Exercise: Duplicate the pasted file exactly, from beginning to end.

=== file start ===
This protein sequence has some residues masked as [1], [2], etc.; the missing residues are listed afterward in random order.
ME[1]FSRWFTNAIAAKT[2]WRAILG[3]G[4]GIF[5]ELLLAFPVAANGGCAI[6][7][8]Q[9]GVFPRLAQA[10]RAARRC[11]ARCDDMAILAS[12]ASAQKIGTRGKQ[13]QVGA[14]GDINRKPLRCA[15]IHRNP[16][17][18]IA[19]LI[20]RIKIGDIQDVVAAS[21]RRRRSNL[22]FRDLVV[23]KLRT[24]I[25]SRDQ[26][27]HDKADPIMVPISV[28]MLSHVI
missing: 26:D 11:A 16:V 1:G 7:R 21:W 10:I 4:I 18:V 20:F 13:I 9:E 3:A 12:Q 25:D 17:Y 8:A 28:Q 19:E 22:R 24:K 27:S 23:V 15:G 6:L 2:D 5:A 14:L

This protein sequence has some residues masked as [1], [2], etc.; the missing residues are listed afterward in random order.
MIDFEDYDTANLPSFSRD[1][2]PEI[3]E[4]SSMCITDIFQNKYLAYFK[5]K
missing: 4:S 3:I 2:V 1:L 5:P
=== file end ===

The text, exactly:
This protein sequence has some residues masked as [1], [2], etc.; the missing residues are listed afterward in random order.
ME[1]FSRWFTNAIAAKT[2]WRAILG[3]G[4]GIF[5]ELLLAFPVAANGGCAI[6][7][8]Q[9]GVFPRLAQA[10]RAARRC[11]ARCDDMAILAS[12]ASAQKIGTRGKQ[13]QVGA[14]GDINRKPLRCA[15]IHRNP[16][17][18]IA[19]LI[20]RIKIGDIQDVVAAS[21]RRRRSNL[22]FRDLVV[23]KLRT[24]I[25]SRDQ[26][27]HDKADPIMVPISV[28]MLSHVI
missing: 26:D 11:A 16:V 1:G 7:R 21:W 10:I 4:I 18:V 20:F 13:I 9:E 3:A 12:Q 25:D 17:Y 8:A 28:Q 19:E 22:R 24:K 27:S 23:V 15:G 6:L 2:D 5:A 14:L

This protein sequence has some residues masked as [1], [2], etc.; the missing residues are listed afterward in random order.
MIDFEDYDTANLPSFSRD[1][2]PEI[3]E[4]SSMCITDIFQNKYLAYFK[5]K
missing: 4:S 3:I 2:V 1:L 5:P